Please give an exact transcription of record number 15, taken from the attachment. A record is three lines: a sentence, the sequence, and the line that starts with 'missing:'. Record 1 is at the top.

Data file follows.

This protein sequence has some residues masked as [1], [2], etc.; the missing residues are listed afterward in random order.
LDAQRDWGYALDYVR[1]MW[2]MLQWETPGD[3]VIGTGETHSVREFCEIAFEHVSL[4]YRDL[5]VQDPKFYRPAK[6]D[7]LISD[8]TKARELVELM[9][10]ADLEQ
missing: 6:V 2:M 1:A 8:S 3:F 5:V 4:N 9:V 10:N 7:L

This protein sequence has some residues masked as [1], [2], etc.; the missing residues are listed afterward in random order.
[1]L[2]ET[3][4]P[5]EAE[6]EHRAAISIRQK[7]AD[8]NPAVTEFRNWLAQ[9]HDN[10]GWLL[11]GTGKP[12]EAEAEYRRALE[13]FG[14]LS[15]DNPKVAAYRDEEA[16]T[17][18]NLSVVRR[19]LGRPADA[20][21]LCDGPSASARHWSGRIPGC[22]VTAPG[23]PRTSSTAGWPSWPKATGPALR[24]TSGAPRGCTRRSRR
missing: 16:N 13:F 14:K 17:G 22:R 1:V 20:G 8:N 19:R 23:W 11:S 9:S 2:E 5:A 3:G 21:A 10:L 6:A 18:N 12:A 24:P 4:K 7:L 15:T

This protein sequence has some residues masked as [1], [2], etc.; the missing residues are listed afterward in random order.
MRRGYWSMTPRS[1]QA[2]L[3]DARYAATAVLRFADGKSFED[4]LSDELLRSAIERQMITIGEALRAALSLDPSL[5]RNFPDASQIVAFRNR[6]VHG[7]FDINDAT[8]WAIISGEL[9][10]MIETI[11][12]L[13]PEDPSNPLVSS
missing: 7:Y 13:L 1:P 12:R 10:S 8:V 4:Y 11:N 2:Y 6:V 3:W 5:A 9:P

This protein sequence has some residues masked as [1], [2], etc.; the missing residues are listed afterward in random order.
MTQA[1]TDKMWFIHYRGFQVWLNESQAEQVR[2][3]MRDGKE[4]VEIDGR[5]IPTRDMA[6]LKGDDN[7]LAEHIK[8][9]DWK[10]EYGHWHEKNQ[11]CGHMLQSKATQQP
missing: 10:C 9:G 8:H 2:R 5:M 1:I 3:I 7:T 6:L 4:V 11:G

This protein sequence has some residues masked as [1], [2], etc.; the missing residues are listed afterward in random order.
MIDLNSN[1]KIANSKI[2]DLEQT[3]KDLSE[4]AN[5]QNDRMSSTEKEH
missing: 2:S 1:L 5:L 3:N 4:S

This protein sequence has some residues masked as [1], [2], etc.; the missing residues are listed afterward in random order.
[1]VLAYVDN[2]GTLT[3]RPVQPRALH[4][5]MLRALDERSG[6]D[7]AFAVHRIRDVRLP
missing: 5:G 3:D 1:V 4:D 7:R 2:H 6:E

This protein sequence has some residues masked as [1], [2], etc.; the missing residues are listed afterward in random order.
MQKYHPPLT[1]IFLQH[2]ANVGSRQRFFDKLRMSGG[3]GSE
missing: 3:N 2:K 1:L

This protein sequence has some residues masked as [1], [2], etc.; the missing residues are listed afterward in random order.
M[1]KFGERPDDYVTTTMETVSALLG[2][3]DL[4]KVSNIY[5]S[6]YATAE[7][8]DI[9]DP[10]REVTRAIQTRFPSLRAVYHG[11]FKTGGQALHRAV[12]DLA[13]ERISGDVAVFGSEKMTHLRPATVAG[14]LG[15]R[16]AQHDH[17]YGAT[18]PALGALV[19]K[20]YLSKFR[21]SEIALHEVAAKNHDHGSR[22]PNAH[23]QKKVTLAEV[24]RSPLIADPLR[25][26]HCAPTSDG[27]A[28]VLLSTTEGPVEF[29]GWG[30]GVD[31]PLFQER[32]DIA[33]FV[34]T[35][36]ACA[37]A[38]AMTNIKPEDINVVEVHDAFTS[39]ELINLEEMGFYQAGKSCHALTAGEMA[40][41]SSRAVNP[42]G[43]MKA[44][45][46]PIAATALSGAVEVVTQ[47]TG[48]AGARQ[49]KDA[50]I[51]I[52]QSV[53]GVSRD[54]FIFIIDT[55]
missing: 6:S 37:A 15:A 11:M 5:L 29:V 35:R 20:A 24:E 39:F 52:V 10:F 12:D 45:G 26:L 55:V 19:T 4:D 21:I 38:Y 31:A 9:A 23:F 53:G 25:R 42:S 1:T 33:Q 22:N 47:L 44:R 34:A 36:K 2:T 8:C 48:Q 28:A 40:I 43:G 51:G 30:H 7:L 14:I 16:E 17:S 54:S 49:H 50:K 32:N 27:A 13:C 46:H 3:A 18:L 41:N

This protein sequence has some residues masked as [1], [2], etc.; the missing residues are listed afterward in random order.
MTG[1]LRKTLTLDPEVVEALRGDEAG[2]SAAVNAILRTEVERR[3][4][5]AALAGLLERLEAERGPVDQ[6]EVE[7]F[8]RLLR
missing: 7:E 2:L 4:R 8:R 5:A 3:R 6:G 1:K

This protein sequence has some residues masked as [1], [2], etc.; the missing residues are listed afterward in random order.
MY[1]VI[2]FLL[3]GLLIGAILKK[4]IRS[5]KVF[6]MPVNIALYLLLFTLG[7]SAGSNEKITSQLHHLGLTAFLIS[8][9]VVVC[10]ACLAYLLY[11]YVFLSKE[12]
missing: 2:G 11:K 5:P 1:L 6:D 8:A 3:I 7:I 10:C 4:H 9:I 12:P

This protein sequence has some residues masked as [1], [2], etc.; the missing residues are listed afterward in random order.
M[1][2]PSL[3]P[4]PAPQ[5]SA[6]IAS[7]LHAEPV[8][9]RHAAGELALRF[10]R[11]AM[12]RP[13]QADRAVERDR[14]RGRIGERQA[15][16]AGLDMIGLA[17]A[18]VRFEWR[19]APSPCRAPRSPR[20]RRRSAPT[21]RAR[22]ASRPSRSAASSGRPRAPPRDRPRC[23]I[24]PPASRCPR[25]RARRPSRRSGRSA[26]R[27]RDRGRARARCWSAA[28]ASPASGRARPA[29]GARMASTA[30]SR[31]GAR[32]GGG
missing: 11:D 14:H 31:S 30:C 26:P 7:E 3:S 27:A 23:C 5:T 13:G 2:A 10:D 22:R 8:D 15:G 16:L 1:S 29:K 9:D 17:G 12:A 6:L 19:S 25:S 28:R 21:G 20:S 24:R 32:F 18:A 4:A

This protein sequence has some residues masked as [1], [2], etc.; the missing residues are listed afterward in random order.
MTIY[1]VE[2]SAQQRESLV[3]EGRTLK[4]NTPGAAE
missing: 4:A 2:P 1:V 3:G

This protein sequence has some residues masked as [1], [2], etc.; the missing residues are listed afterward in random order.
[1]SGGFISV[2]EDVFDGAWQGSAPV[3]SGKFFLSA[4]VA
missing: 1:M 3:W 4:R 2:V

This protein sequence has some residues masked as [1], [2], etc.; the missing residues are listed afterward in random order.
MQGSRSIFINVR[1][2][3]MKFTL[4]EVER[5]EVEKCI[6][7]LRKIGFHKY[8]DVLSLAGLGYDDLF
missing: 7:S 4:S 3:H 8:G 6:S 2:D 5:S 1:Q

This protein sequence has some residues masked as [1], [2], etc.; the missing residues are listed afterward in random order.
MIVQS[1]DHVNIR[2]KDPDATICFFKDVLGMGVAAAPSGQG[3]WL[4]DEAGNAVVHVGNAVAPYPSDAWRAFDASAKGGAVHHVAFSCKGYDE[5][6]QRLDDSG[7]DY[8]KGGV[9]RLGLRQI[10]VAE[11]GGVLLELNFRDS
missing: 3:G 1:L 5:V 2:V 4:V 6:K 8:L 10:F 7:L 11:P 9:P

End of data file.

This protein sequence has some residues masked as [1], [2], etc.; the missing residues are listed afterward in random order.
MIVQS[1]DHVNIR[2]KDPDATICFFKDVLGMGVAAAPSGQG[3]WL[4]DEAGNAVVHVGNAVAPYPSDAWRAFDASAKGGAVHHVAFSCKGYDE[5][6]QRLDDSG[7]DY[8]KGGV[9]RLGLRQI[10]VAE[11]GGVLLELNFRDS
missing: 3:G 1:L 5:V 2:V 4:V 6:K 8:L 10:F 7:L 11:P 9:P